Wednesday, March 25, 2009

How to make food more wine friendly

Some food is not easy to pair with wine — asparagus, artichokes, green salad with vinaigrette — but apparently, you can now purchase a seasoning blend called Vignon that makes food more wine friendly.

Vignon's secret ingredient is umami, as the seasoning is an umami-rich blend of Parmesan cheese, mushroom, and tomato, balanced with salt, garlic, and citric acid. Umami, a Japanese word that means tasty, savory, is one of the five basic tastes sensed by the tongue. The four others are sweet, sour, salty and bitter.

Now, is this working? Fiona Beckett, a food and drink journalist that writes for Decanter Magzine, is unconvinced:

With cooked asparagus, it was weird, again removing the vegetable's characteristic grassiness, but also having no perceptible effect on the two unlikely wine pairings I'd put up against it, an over-oaked Languedoc Merlot and a Blossom Hill white Zinfandel.

Vignon is obviously not intended for people like me, who believe in the art of food and wine pairing,“ she concludes. ”But that's not saying it won't be successful. It can be ordered, if you're curious, from

Now, can't you simply add a stir-fry of mushroom to your asparagus or some shaved Parmesan and a drop or two of balsamic vinegar to your salad? I am sure that that should do the trick.

Fiona Beckett's article can be found here.

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Thursday, March 19, 2009

Magret de Canard and Côtes de Castillon on the Île de la Grande Jatte

While I was in Paris earlier this month, my father-in-law took me out to a nice lunch on the Île de la Grande Jatte.

The Île de la Grande Jatte is a 2 km long island just outside Paris. It has been made famous by the painting Un dimanche après-midi à l'Île de la Grande Jatte (A Sunday Afternoon on the Island of La Grande Jatte), by the French artist Georges Seurat. Seurat was not the only artist inspired by the island. Other painters, like Monet and van Gogh, also found their inspiration there. At the time, the island's grassy banks provided a popular getaway for Parisians.

Un dimanche après-midi à l'Île de la Grande Jatte

Nowadays, the island of La Grande Jatte is a posh residential area but the Guinguette de Neuilly is still around with its pleasant riverside terrace (in the early 20th century, Guinguette was the name given to small restaurants by the river Seine where people were going on Sundays to have lunch and party in the afternoon).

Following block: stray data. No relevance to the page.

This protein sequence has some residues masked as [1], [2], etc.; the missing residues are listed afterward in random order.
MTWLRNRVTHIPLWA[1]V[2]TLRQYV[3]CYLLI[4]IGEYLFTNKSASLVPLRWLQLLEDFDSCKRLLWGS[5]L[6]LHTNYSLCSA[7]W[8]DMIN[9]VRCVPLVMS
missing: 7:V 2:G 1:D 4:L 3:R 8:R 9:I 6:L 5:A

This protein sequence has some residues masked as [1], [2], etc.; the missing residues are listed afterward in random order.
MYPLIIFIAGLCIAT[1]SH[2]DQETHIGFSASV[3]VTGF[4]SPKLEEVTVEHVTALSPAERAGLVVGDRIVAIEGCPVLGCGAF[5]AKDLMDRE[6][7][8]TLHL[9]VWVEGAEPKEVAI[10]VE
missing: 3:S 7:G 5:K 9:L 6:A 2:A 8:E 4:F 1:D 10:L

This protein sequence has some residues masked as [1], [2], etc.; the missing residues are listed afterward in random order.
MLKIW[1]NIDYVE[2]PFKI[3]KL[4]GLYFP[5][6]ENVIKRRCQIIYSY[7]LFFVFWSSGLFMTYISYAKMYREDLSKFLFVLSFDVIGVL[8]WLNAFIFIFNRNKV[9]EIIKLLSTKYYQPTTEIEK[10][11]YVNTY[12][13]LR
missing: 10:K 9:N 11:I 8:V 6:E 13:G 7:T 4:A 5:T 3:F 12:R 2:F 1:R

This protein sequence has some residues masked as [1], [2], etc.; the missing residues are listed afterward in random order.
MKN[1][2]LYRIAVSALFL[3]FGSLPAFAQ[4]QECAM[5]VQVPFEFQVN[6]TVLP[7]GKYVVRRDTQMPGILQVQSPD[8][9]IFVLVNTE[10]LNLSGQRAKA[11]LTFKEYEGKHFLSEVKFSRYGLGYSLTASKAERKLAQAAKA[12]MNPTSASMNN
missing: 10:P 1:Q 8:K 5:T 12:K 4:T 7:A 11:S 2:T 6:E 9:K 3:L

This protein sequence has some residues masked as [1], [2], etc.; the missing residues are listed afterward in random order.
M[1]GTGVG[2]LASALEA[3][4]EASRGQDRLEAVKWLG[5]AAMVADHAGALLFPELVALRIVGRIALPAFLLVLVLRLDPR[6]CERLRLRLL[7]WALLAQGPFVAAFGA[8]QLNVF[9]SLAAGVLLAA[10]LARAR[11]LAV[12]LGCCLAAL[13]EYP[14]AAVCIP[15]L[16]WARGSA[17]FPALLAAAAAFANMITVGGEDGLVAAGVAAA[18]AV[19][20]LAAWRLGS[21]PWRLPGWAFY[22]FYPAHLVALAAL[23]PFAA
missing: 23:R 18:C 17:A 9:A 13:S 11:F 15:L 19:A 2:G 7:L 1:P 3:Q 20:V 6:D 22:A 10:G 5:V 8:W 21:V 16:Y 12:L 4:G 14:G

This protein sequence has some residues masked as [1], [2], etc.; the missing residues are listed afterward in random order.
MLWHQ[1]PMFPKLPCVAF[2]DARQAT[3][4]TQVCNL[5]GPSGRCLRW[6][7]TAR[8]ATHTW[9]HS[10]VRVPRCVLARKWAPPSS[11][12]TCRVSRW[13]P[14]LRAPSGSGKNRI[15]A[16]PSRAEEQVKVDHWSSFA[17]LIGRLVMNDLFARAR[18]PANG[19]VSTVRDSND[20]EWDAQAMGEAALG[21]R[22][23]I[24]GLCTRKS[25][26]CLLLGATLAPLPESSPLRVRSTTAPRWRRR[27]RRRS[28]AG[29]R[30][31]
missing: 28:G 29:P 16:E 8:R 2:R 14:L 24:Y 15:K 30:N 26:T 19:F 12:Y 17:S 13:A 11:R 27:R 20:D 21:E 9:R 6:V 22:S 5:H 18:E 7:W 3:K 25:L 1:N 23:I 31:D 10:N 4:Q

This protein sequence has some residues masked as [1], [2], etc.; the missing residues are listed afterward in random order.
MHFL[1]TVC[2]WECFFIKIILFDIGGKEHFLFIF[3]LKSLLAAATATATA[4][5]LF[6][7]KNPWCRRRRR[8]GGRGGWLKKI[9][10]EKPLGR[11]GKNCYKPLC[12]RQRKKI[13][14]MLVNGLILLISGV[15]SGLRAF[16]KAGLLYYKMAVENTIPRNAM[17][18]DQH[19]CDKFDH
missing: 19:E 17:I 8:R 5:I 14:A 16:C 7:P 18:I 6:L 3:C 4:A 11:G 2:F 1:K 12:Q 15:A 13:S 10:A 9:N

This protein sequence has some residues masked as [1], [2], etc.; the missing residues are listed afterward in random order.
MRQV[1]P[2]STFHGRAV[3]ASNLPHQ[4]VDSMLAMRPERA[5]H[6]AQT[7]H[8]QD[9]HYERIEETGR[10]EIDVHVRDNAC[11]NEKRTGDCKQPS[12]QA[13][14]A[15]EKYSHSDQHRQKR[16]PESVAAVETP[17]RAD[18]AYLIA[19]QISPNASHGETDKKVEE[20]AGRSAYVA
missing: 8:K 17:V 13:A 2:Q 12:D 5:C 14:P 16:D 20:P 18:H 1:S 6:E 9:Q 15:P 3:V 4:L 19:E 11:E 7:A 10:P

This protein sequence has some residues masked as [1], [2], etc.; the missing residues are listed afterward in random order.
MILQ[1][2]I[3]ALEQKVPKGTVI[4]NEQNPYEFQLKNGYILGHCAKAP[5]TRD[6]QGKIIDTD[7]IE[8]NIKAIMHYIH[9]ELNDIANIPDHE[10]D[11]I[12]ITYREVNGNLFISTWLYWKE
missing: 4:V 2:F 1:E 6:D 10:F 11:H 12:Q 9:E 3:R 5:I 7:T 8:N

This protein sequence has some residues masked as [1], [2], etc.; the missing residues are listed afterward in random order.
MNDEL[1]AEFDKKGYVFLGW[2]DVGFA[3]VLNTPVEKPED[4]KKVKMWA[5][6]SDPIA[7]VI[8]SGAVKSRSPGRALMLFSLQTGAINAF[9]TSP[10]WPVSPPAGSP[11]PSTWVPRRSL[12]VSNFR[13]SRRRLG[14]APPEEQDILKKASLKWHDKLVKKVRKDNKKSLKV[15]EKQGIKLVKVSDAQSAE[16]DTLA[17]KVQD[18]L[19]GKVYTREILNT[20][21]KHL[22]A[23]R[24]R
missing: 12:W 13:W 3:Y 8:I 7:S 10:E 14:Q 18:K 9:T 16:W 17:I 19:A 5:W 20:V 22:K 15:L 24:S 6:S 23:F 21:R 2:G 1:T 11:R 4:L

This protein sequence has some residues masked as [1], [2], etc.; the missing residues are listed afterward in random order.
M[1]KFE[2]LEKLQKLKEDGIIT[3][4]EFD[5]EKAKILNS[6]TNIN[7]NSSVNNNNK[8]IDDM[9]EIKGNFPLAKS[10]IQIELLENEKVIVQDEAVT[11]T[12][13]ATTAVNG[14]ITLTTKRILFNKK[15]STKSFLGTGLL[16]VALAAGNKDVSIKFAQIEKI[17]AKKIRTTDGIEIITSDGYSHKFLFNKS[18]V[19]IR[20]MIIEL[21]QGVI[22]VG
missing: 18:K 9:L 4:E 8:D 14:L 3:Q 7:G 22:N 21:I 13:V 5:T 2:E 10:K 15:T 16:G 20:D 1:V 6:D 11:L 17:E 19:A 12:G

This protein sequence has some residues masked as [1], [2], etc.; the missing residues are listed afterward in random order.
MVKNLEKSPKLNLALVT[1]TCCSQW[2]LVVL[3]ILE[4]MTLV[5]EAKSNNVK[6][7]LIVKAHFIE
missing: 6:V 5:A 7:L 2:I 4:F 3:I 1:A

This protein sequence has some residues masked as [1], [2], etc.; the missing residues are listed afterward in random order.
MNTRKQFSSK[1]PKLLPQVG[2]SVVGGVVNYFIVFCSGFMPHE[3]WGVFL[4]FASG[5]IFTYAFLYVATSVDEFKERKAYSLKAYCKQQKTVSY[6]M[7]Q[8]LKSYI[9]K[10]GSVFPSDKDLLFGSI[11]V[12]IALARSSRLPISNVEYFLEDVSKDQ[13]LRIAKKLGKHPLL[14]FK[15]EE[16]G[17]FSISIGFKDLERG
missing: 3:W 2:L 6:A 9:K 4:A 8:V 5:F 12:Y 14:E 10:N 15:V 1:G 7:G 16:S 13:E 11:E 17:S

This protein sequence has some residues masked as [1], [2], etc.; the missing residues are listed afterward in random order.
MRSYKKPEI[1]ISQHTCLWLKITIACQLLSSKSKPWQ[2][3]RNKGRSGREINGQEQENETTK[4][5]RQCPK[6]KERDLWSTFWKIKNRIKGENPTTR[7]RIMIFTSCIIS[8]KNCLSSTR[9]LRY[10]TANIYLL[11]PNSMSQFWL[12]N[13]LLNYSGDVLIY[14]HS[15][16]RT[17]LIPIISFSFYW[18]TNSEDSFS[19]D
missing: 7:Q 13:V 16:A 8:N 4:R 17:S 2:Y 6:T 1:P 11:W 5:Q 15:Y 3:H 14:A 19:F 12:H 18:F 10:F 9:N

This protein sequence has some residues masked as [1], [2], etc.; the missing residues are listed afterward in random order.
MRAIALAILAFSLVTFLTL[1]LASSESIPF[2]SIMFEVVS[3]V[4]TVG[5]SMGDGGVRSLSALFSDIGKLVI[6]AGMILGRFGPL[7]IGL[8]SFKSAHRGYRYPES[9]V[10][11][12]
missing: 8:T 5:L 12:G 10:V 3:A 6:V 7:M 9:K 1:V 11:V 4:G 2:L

La Guinguette de Neuilly

For lunch, I chose the duck breast accompanied by a 2005 Château de Clotte from the Côtes de Castillon appellation. Roughly a third Merlot, a third Cabernet Franc, and a third Cabernet Sauvignon, the wine had a dense garnet color and aromas of black cherry and cassis on the nose. It was still pretty young but had a good structure on the palate and a fruity finish. The duck was tender and tasty and worked quite well with the wine.

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Tuesday, March 10, 2009

Paris, Oysters, and Muscadet

If you happen to be in Paris in winter, don't pass up the chance to eat oysters. Whether you choose to go to a simple bar à huitres (oyster bar) or one of these glamourous brasserie, you can check how fresh and bright they are as oysters are traditionally kept on display on stalls that stand outside the restaurant.

In France, they typically come from three main production areas, all located on the Atlantic coast: Arachon near Bordeaux, Brittany, and Marennes-Oléron. One of my favorite oyster varieties is the green-tinged Fine de Claire from Marennes. They have a firm flesh and a bright ocean sea taste. Actually, that's what I had last week in a brasserie near the Saint-Lazare train station. The oysters were heavenly and the wine, a 2007 Muscadet de Sèvre-et-Maine sur Lie Château du Cléray Réserve, was delicious.

Muscadet is usually a light, refreshing and affordable wine produced at the western end of the Loire Valley and made from the Melon de Bourgogne grape variety. Because the grape itself does not have much flavor, most Muscadets today are vinified sur lie to add complexity. This means that after fermentation, the wine is not racked off the lees at the bottom of the vat. To be allowed to mention sur lie on the label, the wine must stay on its lees until at least the 1st of March following harvest before being bottled.

Nevertheless, the best producers can craft a much richer and deeper wine than the average production and I have to say that our Château du Cléray Réserve was a real treat with the oyster: tangy and sappy with citrus and mineral aromas, quite creamy and rich on the palate with a savoury aftertaste.

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